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#TheSoapbox: Call it cupping or myofascial decompression, it isn’t just for athletes

Physiotherapist Charlotte Savela explains why she believes the technique could help you

By Charlotte Savela

If you watched the 2016 Summer Olympics, you probably saw circles on the skin of many athletes and maybe heard these attributed to the ancient technique of “cupping”. Contrary to popular opinion, the technique used is actually called myofascial decompression (MFD).

MFD differs from passive “traditional cupping” as the cups (negative pressure) are not placed on meridians or acupuncture points. Instead, MFD involves specific active movement patterns while the cups are on the body, followed by neuromuscular re-education exercises. 

Myofascial decompression was developed by Dr. Chirstopher DePrato, an associate professor at the University of San Francisco. He is currently studying this technique for research publications, but this may take years. Research takes time to investigate the physiological effects, data collection and analyse the information.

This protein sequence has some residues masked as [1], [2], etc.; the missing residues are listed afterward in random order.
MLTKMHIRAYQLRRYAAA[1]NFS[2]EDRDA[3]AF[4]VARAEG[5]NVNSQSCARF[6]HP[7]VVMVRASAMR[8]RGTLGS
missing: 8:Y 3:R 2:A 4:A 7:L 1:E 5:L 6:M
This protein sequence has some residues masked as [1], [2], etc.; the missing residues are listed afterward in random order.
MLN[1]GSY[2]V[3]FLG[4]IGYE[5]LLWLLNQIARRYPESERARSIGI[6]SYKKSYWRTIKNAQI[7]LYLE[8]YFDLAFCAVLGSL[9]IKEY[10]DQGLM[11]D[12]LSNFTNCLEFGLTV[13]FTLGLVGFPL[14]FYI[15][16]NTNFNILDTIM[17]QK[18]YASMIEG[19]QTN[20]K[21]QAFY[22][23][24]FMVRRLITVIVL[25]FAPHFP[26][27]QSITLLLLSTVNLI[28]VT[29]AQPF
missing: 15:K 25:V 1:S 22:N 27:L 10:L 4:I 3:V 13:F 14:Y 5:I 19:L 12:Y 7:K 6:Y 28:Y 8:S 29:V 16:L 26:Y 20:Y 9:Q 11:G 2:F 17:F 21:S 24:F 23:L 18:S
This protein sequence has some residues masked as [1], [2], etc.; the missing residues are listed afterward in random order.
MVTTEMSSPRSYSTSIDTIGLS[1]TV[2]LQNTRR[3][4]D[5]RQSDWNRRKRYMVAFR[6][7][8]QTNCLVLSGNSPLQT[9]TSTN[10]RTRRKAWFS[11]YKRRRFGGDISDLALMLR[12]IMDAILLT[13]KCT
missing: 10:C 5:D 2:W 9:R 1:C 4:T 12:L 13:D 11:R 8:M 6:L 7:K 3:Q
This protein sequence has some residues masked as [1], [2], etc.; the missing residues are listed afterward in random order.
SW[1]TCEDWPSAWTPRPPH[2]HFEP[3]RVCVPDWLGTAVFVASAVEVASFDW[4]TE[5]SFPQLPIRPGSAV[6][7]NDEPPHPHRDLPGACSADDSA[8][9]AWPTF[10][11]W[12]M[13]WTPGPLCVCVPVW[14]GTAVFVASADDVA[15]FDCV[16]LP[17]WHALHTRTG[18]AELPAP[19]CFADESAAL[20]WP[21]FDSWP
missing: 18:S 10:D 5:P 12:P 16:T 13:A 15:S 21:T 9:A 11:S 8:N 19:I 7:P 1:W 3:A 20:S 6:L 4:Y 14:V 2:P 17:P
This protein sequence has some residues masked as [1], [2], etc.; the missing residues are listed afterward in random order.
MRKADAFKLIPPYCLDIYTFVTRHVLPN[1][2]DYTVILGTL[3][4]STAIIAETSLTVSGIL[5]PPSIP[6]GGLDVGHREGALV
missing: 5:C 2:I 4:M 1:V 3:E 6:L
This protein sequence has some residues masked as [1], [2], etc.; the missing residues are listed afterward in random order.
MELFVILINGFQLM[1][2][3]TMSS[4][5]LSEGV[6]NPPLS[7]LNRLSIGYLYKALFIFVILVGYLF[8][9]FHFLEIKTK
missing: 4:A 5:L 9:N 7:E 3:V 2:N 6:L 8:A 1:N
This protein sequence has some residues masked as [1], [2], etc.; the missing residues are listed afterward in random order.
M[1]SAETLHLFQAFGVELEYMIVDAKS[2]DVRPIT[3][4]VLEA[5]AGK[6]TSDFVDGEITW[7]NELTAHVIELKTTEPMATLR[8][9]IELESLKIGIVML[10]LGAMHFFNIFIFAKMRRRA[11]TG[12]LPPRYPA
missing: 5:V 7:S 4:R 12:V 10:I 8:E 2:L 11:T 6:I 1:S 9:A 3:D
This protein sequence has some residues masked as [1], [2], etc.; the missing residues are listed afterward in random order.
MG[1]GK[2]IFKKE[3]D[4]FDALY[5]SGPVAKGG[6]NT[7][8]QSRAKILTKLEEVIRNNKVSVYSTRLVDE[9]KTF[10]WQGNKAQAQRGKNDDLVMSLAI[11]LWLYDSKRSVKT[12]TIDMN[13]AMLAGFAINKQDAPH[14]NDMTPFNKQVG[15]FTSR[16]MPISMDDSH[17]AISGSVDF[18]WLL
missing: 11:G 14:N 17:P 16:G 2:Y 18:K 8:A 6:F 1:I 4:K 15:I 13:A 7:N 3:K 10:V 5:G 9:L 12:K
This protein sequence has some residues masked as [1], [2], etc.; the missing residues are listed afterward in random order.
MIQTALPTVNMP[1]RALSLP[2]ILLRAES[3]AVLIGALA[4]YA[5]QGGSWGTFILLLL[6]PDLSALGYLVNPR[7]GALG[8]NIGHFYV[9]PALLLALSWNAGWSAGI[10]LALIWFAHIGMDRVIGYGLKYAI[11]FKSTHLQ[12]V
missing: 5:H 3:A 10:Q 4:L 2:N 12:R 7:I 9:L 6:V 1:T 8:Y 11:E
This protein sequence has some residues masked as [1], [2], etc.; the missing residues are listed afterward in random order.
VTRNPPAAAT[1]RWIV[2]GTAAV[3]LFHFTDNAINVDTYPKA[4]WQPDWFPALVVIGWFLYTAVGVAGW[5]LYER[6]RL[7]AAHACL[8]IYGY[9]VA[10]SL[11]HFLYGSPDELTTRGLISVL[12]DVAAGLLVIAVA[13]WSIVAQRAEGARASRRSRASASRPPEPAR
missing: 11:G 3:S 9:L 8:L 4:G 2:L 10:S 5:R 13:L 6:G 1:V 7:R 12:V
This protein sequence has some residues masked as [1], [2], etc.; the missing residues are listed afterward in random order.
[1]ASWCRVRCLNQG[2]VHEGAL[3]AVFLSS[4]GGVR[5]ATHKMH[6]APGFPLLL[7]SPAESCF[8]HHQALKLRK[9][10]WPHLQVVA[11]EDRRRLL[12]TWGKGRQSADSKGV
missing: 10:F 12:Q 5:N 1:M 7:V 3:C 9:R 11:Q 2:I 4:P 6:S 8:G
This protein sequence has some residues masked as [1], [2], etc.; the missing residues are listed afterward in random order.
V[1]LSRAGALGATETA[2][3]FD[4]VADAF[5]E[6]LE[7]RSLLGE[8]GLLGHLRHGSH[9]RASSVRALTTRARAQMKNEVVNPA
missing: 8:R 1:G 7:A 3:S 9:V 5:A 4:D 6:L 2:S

The purpose of MFD is to correct movement inefficiencies, promote healing and decrease pain. 

When injury or strain happens, the body starts to produce new tissue that does not move properly and is called an adhesion (scar tissue).  The negative pressure cups lift the tissue (confirmed by MRI) instead of compressing the tissue.  The “pull” of the suction cups increases blood flow to promote tissue healing and helps the tissue move more freely, increasing the person’s range of motion.

It is a relatively safe treatment and can be used for muscle strains, contractures and for biomechanical restrictions. 

We use MFD at Accelerated Physio as it is an active treatment modality that is based on assessing and correcting movement inefficacies. Our patients are active participants in the treatment as neuro muscular re-education is incorporated. In most cases, the patient observes improvements in their movement patterns and reports a decrease in pain when re-assessed post treatment. 

We also use this technique at Accelerated Physio for assessment. The discoloration from the cups can be an indication of the health of the tissue beneath. Darker marks observed, mean more tissue stagnation (lack of blood flow) due to the build-up of adhesions. 

As a registered physiotherapist, I am always interested in learning new techniques to help my patients return to their function and improve their performance. Observing my personal gains of shoulder range of motion while attending the course with Dr. DePrato made me a believer. 

MFD is not indicated for every patient. It is a great treatment option for individuals with pain and movement dysfunctions or for those who did not respond well to other therapies. 

For more information or to schedule an appointment, please call 705-523-2471 or email

Charlotte Savela is a registered physiotherapist and the owner of Accelerated Physio and Sports Rehab in Greater Sudbury.